From a financial perspective, we’d of course prefer to be growing quickly, but this is a time when it’s wise to be operating in a conservative mode. In that light, we were EBITDA positive for the second straight quarter. Our contribution margins are still near record highs. And finally, we remain confident that our personal loan models are calibrated and Upstart-powered credit is performing as expected right now.

Not only are we financially secure, we also continue to invest in our AI platform. Last quarter, we launched model 15.0, the latest version of our core personal loan underwriting model. This new version increased our model accuracy by about 15%, the largest improvement we’ve seen since we began tracking improvements in 2018 by about a factor of 1.5x. Our previous most impactful model launch added personalized timing curves (what we’ve come to call our loan-month model) for a giant accuracy improvement. This version improves the accuracy and precision of these personalized timing curves and also adds personalized macro effects for the first time.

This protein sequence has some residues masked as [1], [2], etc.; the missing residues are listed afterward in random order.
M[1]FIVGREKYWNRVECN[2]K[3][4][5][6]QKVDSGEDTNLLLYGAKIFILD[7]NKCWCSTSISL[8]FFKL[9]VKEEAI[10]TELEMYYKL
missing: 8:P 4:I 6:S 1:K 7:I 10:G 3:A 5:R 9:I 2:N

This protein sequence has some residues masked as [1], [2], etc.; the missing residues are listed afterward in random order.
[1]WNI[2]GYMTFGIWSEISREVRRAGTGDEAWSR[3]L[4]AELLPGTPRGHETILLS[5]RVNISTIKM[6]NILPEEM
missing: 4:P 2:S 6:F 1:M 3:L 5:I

Last week, we also launched an upgraded version of the Upstart Macro Index to account for seasonal patterns in repayment behaviors. Over the last decade, we’ve measured a distinct seasonal pattern with respect to loan repayments. The time from January through April represents the best seasonal loan performance in our experience, likely due to borrowers receiving extra cash in the form of state and federal tax refunds. Performance then generally degrades marginally each month until the early Fall and then flattens or modestly improves through end of year. With a seasonally adjusted UMI, we’ll have a more accurate lens into changes in the financial health of consumers and that should result in less volatility in loan pricing and approvals from month to month.